Also get some small cartons to hold your parts in those springs can roll off your desk and disapere in to limbo as well
A handy item to have, if you don't have one of those handy-dandy little pivot pin detente tools, is a set of flat feeler gauges to hold the detente in while you insert the pivot pin.

Believe me, there is nothing that says "Ooooh, (insert your favorite curse word here)" than hearing a "sprung...click" as the detente shoots across the room, ricochets off the wall, then the ceiling before disappearing into an alternate universe where all pivot pin detentes go to be free...
 

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Only glanced at the other posts, soosss if I repeat, sorry. Will go through this real fast. A four inch high quality smooth jaw bench vice. Kind with through bolts thru heavy bench. Set roll pin punches. Set pin punches. Medium ball peen hammer. Chunk of indoor/outdoor carpet. Barrel wrench. Torque wrench. (40-42 lbs ft)

Small medical forcepts. Small pocket knife blade. Rags. CAR buffer tube wrench. (if needed) ($cheap$) Borrowed set 3 headspace gages. Modified small C clamp for bolt build. (if needed) Small dimpled 2-3 inch C clamp for rear site build. (if needed) Bottle cold blue. Bottle aluminum black. Bottle SS black. (if needed) Small tube blue Locktite. (about 6 areas)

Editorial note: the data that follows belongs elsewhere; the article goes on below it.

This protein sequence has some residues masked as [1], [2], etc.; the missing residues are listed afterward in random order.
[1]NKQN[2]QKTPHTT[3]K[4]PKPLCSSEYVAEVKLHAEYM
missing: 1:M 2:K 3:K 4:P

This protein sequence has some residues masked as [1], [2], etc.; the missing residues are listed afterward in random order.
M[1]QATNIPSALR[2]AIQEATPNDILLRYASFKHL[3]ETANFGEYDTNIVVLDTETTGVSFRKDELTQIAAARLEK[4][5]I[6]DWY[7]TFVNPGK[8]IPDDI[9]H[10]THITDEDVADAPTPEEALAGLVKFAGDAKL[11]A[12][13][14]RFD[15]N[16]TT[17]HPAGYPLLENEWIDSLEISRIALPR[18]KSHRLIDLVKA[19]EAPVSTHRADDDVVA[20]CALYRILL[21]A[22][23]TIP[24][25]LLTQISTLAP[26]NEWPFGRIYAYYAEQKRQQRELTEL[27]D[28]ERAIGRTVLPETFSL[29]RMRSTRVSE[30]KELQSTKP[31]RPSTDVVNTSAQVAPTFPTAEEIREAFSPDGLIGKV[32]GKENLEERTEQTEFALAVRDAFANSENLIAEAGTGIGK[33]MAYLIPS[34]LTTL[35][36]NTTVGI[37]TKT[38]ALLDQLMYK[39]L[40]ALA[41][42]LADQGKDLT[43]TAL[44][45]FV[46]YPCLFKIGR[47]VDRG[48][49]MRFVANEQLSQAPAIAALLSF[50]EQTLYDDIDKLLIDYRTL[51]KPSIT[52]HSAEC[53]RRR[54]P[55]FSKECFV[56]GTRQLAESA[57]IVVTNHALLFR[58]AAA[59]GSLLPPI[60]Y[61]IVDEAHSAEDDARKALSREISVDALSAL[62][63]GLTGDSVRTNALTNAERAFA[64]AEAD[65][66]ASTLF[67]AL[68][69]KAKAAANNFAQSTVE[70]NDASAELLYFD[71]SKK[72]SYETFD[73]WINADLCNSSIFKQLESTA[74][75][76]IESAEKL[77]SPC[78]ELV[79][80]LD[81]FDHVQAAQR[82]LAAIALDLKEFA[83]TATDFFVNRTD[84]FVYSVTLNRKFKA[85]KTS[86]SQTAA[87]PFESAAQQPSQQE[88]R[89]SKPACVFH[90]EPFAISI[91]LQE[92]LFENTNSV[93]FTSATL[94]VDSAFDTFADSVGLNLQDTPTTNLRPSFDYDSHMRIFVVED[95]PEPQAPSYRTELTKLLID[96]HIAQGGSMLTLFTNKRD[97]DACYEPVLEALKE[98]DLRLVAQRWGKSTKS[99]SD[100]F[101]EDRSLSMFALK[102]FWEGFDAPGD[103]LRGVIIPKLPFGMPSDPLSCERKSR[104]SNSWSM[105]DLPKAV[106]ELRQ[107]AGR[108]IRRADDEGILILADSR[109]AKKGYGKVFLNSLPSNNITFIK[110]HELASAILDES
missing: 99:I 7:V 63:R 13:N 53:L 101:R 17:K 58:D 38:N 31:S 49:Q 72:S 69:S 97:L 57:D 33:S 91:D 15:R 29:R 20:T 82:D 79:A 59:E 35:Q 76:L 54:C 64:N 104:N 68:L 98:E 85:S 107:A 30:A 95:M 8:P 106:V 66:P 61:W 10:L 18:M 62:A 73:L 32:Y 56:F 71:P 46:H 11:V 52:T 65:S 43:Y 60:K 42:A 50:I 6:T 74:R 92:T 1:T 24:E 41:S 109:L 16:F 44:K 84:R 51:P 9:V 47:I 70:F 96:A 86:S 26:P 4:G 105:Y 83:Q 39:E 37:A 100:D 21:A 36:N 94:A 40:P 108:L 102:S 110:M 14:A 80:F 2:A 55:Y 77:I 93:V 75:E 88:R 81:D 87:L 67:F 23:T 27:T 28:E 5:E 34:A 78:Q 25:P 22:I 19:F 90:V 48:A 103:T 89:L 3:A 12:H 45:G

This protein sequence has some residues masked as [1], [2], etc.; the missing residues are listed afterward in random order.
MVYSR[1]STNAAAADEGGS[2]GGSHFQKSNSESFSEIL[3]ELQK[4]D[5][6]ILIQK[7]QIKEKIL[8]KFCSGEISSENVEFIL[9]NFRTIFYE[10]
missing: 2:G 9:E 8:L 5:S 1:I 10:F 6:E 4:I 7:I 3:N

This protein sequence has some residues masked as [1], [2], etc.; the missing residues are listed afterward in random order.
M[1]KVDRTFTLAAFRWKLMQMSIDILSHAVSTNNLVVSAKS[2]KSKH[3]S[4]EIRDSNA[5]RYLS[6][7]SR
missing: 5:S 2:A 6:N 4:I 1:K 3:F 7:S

Dozen Q tips. 12 inch by 12 steel sanding block serface (if needed for upper trueing) (drill press work holder works fine) One sheet 400 wet dry sandpaper. (if needed) S Bottle acetone. Set SS automotive feeler gages for barrel indexing. (if needed) Carrying strap for quicky sight alignment/barrel indexing tool. (easy) Need about 15 feet distance.

Small flat mill file. One 600 grit square honing rod. (if needed) (trigger job) EXTRA TAKE DOWN PIN DETENTS AND SPRINGS. (Don't ask how I know) GI cleaning kit. LSA. Understanding of what your are doing. Six pack of very good beer. Some good background music. Thirty minutes with practice. Figure one evening without. This is easy and fun. Done over 150. HB of CJ :) :) :)
 

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Also forget to include the necessary barrel vise holding blocks, plus a heavy duty work bench about 36 inches high, stool, good bright lighting and adequate temp control for cold climates.

The bench surface can be steel or wood, but a piece of carpet placed on it really helps. The hardest part of the build is torqueing up the barrel sosss the barrel nut lines up PERFECTLY for the gas tube.

The next hardest part (in time spent) is reindexing the barrel if you find your AR shoots about 1 foot to the left at 100 yards. You want the stock A1 or A2 rear sites CENTERED and have the rifle shoot exactly straight.

That would not be your fault, but inconsistancy with the specs of the barrel manufacturer. With one build, this is impossible to predict. With 12 or 50 barrels, it creats real problems with hard fixes.

About the only other thing that can be tricky is that trigger guard roll pin. Oil it well, slot to bottom and use the bench vise to press it in. Go slow. Alignment is important. Don't break the ear. Enjoy. HB of CJ :) :) :)
 

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I got a kit from Del-Ton and the only "special" tools I used were some punches. Used a regular hammer to tap the pins in and had no problems. Also on hand were needle nose pliers and a block of 2x4 to support the 'ears' of the trigger guard so they didn't break off while tapping in the pin.